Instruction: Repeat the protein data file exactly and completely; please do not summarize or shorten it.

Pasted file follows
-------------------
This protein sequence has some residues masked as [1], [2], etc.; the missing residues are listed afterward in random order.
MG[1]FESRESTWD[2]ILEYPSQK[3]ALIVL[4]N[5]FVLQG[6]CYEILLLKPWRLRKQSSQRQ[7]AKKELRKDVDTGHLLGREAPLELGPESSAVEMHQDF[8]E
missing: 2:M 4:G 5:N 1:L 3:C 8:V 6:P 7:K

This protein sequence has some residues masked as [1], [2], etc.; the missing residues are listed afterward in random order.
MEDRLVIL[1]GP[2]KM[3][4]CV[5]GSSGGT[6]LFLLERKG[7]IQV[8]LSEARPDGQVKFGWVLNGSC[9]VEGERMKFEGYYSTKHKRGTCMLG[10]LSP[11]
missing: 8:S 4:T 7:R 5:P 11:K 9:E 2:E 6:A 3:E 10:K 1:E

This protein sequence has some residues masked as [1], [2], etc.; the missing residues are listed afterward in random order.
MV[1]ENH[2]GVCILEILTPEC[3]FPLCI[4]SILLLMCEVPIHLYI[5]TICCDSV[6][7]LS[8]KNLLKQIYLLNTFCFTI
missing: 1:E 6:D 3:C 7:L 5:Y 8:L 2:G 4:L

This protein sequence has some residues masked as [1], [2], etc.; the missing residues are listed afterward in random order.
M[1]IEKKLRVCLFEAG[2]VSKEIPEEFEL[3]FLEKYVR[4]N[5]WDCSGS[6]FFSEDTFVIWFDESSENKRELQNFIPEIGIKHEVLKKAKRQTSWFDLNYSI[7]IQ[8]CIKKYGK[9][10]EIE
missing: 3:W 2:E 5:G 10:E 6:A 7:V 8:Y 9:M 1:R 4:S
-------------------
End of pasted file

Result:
This protein sequence has some residues masked as [1], [2], etc.; the missing residues are listed afterward in random order.
MG[1]FESRESTWD[2]ILEYPSQK[3]ALIVL[4]N[5]FVLQG[6]CYEILLLKPWRLRKQSSQRQ[7]AKKELRKDVDTGHLLGREAPLELGPESSAVEMHQDF[8]E
missing: 2:M 4:G 5:N 1:L 3:C 8:V 6:P 7:K

This protein sequence has some residues masked as [1], [2], etc.; the missing residues are listed afterward in random order.
MEDRLVIL[1]GP[2]KM[3][4]CV[5]GSSGGT[6]LFLLERKG[7]IQV[8]LSEARPDGQVKFGWVLNGSC[9]VEGERMKFEGYYSTKHKRGTCMLG[10]LSP[11]
missing: 8:S 4:T 7:R 5:P 11:K 9:E 2:E 6:A 3:E 10:K 1:E

This protein sequence has some residues masked as [1], [2], etc.; the missing residues are listed afterward in random order.
MV[1]ENH[2]GVCILEILTPEC[3]FPLCI[4]SILLLMCEVPIHLYI[5]TICCDSV[6][7]LS[8]KNLLKQIYLLNTFCFTI
missing: 1:E 6:D 3:C 7:L 5:Y 8:L 2:G 4:L

This protein sequence has some residues masked as [1], [2], etc.; the missing residues are listed afterward in random order.
M[1]IEKKLRVCLFEAG[2]VSKEIPEEFEL[3]FLEKYVR[4]N[5]WDCSGS[6]FFSEDTFVIWFDESSENKRELQNFIPEIGIKHEVLKKAKRQTSWFDLNYSI[7]IQ[8]CIKKYGK[9][10]EIE
missing: 3:W 2:E 5:G 10:E 6:A 7:V 8:Y 9:M 1:R 4:S